STOP Obesity Alliance Launches Task Force on Women to Help Improve the Health of Millions of Overweight and Obese Women and Empower the Family’s “Chief Health Officer”

May 13, 2010

Washington, D.C. – The Strategies to Overcome and Prevent (STOP) Obesity Alliance today launched its Task Force on Women to take a closer look at the disproportionate grip obesity and chronic disease has on women in the United States.  Enlisting a high-level group of public and private-sector organizations to serve on the committee, the Alliance will work to elevate obesity and chronic disease issues among women on the national policy agenda.

The Task Force, a sub-group of the Alliance’s membership of more than 40 consumer, provider, government, labor, business, insurance and quality-of-care organizations, met for the first time today to discuss topics including weight’s impact on women across the life span – from young adulthood, through the reproductive years, menopause and later years of life.

“In addition to many other roles, women often act as the ‘chief health officer’ for their families – making most medical decisions as well as caring for their children, spouses, parents and themselves.  It’s a lot to do and there are many challenges on the road to success,” said Christine Ferguson, Research Professor at The George Washington University and Director of the STOP Obesity Alliance.  “Rising rates of obesity and chronic disease among women and their families will be front and center for the Alliance’s Task Force on Women in its work to overcome the social, cultural and systemic barriers to addressing obesity.” 

The STOP Obesity Alliance Task Force on Women includes the following organizations: American Association of Diabetes Educators, American College of Sports of Medicine, American Diabetes Association, America’s Health Insurance Plans, American Heart Association, American Medical Women’s Association, American Sleep Apnea Association, Binge Eating Disorders Association, Black Women’s Health Imperative, Canyon Ranch Institute, HealthyWomen, National Association of Social Workers, National Council of La Raza, National Indian Health Board, Society for Women’s Health Research and WomenHeart: The National Coalition for Women with Heart Disease. 

The Alliance’s research team from The George Washington University Department of Health Policy presented information to Task Force members on women, weight and chronic disease, racial and ethnic health disparities, and the role mothers play in addressing obesity in their families.  The Task Force will work to develop recommended action steps for public and private sector decision makers who help shape the environments in which we live and work.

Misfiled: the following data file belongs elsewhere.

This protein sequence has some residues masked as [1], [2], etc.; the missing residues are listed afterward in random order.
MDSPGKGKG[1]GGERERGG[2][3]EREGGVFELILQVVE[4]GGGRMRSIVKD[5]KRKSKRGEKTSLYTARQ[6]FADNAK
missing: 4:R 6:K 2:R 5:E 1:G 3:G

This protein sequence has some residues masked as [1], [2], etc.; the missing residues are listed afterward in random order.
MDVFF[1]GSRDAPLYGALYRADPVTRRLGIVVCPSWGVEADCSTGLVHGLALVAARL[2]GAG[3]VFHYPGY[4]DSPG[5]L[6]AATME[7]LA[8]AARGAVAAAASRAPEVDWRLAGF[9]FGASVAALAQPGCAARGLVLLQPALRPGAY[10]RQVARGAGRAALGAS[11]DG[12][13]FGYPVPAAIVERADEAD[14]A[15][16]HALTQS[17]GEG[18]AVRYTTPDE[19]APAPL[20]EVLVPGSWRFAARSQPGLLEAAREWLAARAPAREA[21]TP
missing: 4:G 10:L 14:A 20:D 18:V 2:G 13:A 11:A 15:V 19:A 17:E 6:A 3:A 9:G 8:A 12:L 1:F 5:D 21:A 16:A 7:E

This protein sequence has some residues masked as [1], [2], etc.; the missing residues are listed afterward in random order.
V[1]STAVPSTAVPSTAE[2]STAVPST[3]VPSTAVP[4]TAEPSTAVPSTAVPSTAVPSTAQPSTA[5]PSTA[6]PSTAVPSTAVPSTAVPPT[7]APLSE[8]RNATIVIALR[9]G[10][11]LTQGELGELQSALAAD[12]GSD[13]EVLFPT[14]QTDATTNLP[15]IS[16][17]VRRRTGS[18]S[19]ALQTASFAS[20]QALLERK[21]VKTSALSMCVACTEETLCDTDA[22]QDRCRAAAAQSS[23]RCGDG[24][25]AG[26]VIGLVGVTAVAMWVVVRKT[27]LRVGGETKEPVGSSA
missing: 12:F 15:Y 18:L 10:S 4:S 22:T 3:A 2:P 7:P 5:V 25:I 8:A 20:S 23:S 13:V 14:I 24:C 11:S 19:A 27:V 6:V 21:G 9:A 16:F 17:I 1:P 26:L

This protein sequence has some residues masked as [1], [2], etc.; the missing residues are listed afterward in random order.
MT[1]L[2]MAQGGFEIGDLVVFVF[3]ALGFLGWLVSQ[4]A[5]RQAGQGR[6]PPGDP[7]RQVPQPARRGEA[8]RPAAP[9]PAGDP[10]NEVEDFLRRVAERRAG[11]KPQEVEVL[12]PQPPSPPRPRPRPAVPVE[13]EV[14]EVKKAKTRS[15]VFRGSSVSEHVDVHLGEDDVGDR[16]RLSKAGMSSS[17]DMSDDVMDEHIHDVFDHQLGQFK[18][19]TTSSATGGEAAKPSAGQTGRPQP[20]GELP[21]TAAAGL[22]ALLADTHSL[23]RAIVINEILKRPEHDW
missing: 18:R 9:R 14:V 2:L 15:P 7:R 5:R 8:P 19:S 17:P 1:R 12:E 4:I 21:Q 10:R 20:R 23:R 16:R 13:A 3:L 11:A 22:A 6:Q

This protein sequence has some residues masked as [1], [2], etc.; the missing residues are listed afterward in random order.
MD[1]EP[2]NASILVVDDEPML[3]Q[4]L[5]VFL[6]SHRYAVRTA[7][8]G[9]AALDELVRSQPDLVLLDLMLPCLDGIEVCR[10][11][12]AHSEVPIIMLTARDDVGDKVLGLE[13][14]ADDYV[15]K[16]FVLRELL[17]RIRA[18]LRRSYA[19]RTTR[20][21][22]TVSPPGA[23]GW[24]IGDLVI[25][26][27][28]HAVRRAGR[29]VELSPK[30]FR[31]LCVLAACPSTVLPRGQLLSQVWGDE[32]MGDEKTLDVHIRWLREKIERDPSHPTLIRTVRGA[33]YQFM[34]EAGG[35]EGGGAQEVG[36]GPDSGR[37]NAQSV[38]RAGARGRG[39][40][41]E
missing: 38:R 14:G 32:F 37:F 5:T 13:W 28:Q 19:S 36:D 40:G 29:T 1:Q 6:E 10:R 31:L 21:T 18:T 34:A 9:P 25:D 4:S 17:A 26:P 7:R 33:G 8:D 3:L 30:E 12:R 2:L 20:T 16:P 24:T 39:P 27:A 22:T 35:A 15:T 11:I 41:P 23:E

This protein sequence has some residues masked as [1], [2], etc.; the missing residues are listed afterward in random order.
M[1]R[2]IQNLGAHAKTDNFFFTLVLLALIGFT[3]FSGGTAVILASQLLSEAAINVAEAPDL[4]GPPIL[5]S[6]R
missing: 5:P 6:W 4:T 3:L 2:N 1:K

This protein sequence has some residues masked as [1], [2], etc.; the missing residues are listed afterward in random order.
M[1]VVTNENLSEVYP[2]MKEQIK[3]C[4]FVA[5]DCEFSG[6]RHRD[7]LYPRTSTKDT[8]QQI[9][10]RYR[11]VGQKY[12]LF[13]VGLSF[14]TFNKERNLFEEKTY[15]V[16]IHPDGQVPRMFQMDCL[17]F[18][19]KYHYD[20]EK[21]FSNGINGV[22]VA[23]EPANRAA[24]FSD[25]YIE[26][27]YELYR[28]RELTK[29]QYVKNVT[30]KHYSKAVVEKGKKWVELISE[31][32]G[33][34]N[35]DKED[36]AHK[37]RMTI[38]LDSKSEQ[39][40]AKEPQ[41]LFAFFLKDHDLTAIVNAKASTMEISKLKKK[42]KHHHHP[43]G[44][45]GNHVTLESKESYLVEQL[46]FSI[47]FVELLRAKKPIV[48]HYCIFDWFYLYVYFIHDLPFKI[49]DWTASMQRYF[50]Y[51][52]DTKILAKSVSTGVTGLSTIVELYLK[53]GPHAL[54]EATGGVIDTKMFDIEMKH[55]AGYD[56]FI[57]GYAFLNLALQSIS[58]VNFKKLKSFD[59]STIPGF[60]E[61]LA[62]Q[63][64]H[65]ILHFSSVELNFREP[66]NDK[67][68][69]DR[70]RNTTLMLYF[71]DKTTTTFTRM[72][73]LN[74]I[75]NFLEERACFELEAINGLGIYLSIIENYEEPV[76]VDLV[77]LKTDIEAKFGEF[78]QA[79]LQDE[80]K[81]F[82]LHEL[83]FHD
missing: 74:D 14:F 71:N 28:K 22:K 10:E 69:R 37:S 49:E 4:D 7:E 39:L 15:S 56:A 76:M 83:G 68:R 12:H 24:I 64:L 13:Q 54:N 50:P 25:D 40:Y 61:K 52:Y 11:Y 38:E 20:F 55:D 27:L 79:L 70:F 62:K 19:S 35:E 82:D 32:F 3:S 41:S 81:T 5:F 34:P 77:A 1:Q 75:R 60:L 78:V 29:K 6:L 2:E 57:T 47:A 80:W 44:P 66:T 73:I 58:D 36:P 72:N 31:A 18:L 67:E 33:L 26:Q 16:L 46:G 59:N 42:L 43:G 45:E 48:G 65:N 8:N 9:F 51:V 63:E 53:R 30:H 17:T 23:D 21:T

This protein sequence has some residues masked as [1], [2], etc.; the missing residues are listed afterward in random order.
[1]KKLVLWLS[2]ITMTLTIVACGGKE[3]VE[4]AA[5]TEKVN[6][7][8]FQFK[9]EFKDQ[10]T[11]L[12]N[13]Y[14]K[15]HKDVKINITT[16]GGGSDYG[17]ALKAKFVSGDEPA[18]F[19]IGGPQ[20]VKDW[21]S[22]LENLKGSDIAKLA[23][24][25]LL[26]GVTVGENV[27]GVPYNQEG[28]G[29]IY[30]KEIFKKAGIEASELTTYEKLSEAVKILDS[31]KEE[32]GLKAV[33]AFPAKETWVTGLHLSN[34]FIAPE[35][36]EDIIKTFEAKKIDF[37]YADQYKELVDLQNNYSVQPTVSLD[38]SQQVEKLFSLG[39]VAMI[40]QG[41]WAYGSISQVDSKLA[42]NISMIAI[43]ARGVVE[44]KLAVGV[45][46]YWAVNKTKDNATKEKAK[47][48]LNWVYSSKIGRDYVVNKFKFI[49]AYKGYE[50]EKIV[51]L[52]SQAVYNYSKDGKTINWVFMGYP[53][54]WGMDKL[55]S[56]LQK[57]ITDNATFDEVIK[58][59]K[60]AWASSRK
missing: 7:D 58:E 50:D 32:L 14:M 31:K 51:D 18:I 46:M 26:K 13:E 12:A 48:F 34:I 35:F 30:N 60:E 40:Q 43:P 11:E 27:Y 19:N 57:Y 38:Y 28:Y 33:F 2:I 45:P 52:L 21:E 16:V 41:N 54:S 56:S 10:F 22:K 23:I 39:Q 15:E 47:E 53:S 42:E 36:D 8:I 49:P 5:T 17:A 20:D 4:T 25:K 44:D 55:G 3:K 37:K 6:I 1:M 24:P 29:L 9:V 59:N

“National Women’s Health Week provides the perfect platform to kick off this conversation and address one of the most pressing issues of our day,” said Ferguson.  “This unique collaboration of organizations will allow us to explore this issue from a variety of angles and help forge a path forward.”  

About Overweight and Obesity in Women

Rising obesity rates across the nation have led to worsening health outcomes and increasing inequities in health[1] — 72 million American adults are now considered obese[2] and more than one-third of women are obese.  There are large racial and ethnic disparities in the prevalence of obesity among women, with Black and Hispanic women much more likely to be obese than White women.  In 2007-08, nearly 50 percent of non-Hispanic black women and 43 percent of Hispanic women over the age of 20 were obese, compared to 33 percent of non-Hispanic white women.[3]  Additionally, economists have identified obesity as a major driver of health care utilization and spending and a contributor to escalating health care costs.  In fact, a recent study published in the journal, Health Affairs found that obesity accounts for 9.1 percent of annual health care spending in the United States–nearly $147 billion dollars a year.[4] 

[1] Trust for America’s Health. (2009). F as in fat: how obesity policies are failing America. Washington, D.C.: Jeffrey Levi et al.  

[2] Ogden C.L., Carroll M.D., McDowell M.A., Flegal K.M. (2007). Obesity among adults in the United States— no change since 2003–2004. NCHS data brief no 1. Hyattsville, MD: National Center for Health Statistics.

[3] Flegal K.M., Carroll M.D., Ogden C.L., Curtin L.R. (2010). Prevalence and trends in obesity among US adults, 1999-2008. JAMA, 303, 235-241.

[4] Finkelstein E.A., Trogdon J.G., Cohen J.W., Dietz W. (2009) Annual medical spending attributable to obesity: payer- and service-specific estimates. Health Affairs, 28, w822-w831.